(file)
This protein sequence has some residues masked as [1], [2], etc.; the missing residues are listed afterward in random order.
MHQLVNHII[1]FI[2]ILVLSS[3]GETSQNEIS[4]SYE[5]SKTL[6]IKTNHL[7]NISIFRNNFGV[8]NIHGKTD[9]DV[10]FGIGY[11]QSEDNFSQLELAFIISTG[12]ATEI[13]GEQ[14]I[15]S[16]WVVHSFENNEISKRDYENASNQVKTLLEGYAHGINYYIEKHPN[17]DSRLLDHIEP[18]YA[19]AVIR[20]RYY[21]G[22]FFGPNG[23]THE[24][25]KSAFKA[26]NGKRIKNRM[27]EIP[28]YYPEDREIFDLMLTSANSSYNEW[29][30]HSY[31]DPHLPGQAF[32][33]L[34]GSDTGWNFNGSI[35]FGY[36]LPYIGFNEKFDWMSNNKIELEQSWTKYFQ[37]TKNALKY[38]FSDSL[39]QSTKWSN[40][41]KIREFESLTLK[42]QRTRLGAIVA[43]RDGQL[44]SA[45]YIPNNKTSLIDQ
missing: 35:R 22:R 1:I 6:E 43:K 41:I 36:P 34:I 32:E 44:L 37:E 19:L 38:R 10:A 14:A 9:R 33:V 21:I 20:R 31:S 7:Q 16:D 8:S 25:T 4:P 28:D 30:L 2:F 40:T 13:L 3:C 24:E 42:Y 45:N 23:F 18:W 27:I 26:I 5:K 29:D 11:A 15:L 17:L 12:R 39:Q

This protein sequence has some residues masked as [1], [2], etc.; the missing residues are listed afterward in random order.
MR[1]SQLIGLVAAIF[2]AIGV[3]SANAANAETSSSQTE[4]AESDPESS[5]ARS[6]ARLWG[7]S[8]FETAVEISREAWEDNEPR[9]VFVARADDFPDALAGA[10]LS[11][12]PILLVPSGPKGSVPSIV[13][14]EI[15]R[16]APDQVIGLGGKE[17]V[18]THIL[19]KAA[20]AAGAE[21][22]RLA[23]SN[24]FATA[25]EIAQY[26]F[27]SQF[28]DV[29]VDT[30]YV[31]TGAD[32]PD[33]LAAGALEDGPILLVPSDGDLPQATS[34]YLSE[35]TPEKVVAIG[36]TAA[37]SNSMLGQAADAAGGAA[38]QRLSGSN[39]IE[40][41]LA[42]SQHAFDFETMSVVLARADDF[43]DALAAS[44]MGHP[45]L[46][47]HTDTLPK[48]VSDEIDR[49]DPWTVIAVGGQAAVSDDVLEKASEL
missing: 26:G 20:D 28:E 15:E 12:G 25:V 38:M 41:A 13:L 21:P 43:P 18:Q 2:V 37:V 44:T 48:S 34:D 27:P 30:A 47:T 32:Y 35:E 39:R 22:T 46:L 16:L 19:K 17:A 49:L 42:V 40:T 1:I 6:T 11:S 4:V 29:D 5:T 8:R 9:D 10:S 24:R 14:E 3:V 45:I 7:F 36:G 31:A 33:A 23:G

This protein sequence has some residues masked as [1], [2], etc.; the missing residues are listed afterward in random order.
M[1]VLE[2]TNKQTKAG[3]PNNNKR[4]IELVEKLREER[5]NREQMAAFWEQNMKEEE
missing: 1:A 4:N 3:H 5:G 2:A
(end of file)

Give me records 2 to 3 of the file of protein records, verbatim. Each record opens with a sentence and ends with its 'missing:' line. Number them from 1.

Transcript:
This protein sequence has some residues masked as [1], [2], etc.; the missing residues are listed afterward in random order.
MR[1]SQLIGLVAAIF[2]AIGV[3]SANAANAETSSSQTE[4]AESDPESS[5]ARS[6]ARLWG[7]S[8]FETAVEISREAWEDNEPR[9]VFVARADDFPDALAGA[10]LS[11][12]PILLVPSGPKGSVPSIV[13][14]EI[15]R[16]APDQVIGLGGKE[17]V[18]THIL[19]KAA[20]AAGAE[21][22]RLA[23]SN[24]FATA[25]EIAQY[26]F[27]SQF[28]DV[29]VDT[30]YV[31]TGAD[32]PD[33]LAAGALEDGPILLVPSDGDLPQATS[34]YLSE[35]TPEKVVAIG[36]TAA[37]SNSMLGQAADAAGGAA[38]QRLSGSN[39]IE[40][41]LA[42]SQHAFDFETMSVVLARADDF[43]DALAAS[44]MGHP[45]L[46][47]HTDTLPK[48]VSDEIDR[49]DPWTVIAVGGQAAVSDDVLEKASEL
missing: 26:G 20:D 28:E 15:E 12:G 25:V 38:M 41:A 13:L 21:P 43:P 18:Q 2:V 37:V 44:T 48:S 34:D 27:P 30:A 47:T 32:Y 35:E 39:R 22:T 46:L 16:L 19:K 17:A 49:L 42:V 40:T 1:I 6:T 11:S 4:V 29:D 5:T 8:R 9:D 10:S 24:R 14:E 3:V 45:I 7:F 36:G 31:A 33:A 23:G

This protein sequence has some residues masked as [1], [2], etc.; the missing residues are listed afterward in random order.
M[1]VLE[2]TNKQTKAG[3]PNNNKR[4]IELVEKLREER[5]NREQMAAFWEQNMKEEE
missing: 1:A 4:N 3:H 5:G 2:A